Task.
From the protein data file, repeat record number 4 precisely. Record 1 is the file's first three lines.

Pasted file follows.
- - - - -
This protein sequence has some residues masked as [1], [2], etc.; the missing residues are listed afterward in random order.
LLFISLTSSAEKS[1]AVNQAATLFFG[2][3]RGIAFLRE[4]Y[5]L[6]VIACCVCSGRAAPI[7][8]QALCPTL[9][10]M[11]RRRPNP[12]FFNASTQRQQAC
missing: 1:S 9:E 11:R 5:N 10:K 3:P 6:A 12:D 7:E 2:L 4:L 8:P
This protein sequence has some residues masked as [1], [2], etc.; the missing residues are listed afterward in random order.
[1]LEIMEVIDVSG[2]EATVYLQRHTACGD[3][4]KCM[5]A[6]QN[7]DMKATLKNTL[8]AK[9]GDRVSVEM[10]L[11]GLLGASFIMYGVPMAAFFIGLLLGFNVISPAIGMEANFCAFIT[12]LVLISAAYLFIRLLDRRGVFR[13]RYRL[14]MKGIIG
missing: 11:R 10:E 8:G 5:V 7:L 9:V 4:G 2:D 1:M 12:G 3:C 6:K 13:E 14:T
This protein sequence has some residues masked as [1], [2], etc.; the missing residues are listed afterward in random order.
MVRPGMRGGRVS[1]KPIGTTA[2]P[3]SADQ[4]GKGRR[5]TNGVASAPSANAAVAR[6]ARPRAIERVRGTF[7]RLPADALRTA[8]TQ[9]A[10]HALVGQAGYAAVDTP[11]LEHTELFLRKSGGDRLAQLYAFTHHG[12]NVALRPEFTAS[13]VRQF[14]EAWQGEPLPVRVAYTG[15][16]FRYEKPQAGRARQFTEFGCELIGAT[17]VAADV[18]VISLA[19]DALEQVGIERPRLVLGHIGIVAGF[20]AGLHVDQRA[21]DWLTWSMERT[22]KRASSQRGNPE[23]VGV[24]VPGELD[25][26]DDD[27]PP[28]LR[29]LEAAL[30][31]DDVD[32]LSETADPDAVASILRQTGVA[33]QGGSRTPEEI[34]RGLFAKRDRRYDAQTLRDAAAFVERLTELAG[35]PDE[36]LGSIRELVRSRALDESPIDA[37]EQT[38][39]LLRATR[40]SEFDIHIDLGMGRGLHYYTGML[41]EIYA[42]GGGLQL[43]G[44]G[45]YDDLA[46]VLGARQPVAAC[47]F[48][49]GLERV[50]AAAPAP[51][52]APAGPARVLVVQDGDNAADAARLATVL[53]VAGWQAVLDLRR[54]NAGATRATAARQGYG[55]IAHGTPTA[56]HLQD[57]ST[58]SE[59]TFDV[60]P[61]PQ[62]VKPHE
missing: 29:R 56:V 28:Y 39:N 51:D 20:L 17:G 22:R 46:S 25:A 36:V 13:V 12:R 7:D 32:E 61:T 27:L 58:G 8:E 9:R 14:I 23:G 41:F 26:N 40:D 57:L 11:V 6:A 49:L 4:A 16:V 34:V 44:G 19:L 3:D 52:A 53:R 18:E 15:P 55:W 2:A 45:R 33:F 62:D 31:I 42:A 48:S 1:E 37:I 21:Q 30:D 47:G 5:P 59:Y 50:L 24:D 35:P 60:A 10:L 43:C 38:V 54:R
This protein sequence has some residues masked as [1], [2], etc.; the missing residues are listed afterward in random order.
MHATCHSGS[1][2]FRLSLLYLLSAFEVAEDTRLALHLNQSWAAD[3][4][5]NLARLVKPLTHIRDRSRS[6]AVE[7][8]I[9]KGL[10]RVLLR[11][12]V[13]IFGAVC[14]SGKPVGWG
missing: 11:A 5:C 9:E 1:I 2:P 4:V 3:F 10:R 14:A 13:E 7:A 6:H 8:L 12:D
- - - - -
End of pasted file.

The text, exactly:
This protein sequence has some residues masked as [1], [2], etc.; the missing residues are listed afterward in random order.
MHATCHSGS[1][2]FRLSLLYLLSAFEVAEDTRLALHLNQSWAAD[3][4][5]NLARLVKPLTHIRDRSRS[6]AVE[7][8]I[9]KGL[10]RVLLR[11][12]V[13]IFGAVC[14]SGKPVGWG
missing: 11:A 5:C 9:E 1:I 2:P 4:V 3:F 10:R 14:A 13:E 7:A 6:H 8:L 12:D